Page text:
Iraq's Uncertain Progress
PRESIDENT BUSH spent much of the past week touting the formation of a new Iraqi government and with some reason: The vote by parliament in Baghdad last weekend essentially completed a 2 1/2 -year U.S. project to create a democratic political system. Though some fundamental issues, such as the terms of federalism and sharing of oil revenue, have not been resolved, Iraq now has a ratified constitution and an elected government that includes parties representing all three major ethnic groups. A Sunni boycott has been overcome, and turnout by average Iraqis has been impressive -- even inspiring -- in three successive national votes.
There is, however, a problem with the celebration and with the U.S. troop withdrawals it may presage: The political process, though a success in its own terms, has manifestly failed to stabilize Iraq or even to produce any meaningful movement in that direction. The Sunni insurgency is as active and strong as it was two years ago; though U.S. casualties have dropped in the first five months of this year, compared with the same period last year, attacks have not. The overall level of killing is far higher today than it was in late 2003 because of the gathering momentum of sectarian bloodshed among Sunnis and Shiites. Reconstruction, too, has gone backward since sovereignty was handed to an interim government in June 2004: Oil production and electricity generation are down.
A similar analysis applies to the other main leg of Mr. Bush's Iraq strategy, the training of the Iraqi army. Iraqi armed forces and police number 254,000 and are supposed to reach their target strength of 273,000 by the end of the year. Still, many Iraqis feel less secure than they did two years ago. If the ultimate measure of success is Iraq's pacification, the U.S. mission is producing results but no visible progress.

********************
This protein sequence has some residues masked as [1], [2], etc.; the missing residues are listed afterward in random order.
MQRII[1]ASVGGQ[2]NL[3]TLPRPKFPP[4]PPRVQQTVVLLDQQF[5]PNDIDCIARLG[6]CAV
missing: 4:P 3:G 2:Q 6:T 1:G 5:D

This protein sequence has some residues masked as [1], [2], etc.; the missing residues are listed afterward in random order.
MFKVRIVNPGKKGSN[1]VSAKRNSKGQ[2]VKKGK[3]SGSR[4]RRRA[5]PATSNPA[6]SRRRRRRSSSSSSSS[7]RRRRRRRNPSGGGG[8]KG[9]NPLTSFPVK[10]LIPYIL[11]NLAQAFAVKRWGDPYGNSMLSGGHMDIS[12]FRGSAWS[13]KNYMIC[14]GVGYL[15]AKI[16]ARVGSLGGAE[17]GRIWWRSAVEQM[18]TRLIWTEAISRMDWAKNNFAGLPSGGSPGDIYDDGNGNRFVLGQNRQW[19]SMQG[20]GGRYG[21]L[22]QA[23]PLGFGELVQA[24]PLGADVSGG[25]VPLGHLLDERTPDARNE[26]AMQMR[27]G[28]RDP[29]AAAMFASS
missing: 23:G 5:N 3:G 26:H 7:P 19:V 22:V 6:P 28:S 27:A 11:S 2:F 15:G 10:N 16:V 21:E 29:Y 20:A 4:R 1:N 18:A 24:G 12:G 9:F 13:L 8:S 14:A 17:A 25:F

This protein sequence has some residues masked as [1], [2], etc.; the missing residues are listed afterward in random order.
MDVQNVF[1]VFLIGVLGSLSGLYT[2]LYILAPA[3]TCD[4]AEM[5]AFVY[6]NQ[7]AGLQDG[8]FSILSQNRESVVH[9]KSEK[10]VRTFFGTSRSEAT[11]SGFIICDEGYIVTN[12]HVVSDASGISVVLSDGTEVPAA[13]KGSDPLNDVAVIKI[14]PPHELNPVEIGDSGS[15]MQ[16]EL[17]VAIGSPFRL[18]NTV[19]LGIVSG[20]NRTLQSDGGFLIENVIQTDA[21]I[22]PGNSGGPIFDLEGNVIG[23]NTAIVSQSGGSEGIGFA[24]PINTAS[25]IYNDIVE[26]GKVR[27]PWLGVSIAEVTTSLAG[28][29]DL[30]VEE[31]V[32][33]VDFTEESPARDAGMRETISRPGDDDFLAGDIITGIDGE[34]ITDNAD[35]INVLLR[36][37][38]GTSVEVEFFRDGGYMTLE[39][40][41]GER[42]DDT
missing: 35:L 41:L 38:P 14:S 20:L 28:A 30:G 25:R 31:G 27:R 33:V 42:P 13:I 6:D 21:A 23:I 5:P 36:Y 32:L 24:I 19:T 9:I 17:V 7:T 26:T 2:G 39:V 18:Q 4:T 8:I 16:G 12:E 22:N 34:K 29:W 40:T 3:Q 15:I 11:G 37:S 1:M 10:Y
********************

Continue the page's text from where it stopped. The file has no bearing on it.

Does that mean that the strategy is wrong or that the mission should be abandoned? It's too early to draw that conclusion. The new government and its army have been painfully assembled over the course of many months: they should be given a chance to tackle the insurgency and stabilize the country with U.S. support. Encouragingly, new Prime Minister Nouri al-Maliki has announced plans to rein in the government security forces and Shiite militias that are responsible for much of the sectarian killing, while President Jalal Talabani has been negotiating with Sunni insurgents. There is also a new plan to pacify Baghdad.
These initiatives may fail, but they are certainly preferable to the alternatives, which are to hand a victory to Sunni and Islamic extremists or allow Iraq to slip into full-scale civil war. Mr. Bush avoided questions last week about the troop withdrawals his commanders have been contemplating, including a reduction of American forces from 135,000 to 100,000 by the November elections; we hope he was sincere when he declared that any reduction will be based on military rather than political considerations. As British Prime Minister Tony Blair argued during his White House visit Thursday, "now that there is a democratic government in Iraq elected by its people, and now they are confronted with those whose mission it is to destroy the hope of democracy, then our sense of mission should be equal to that."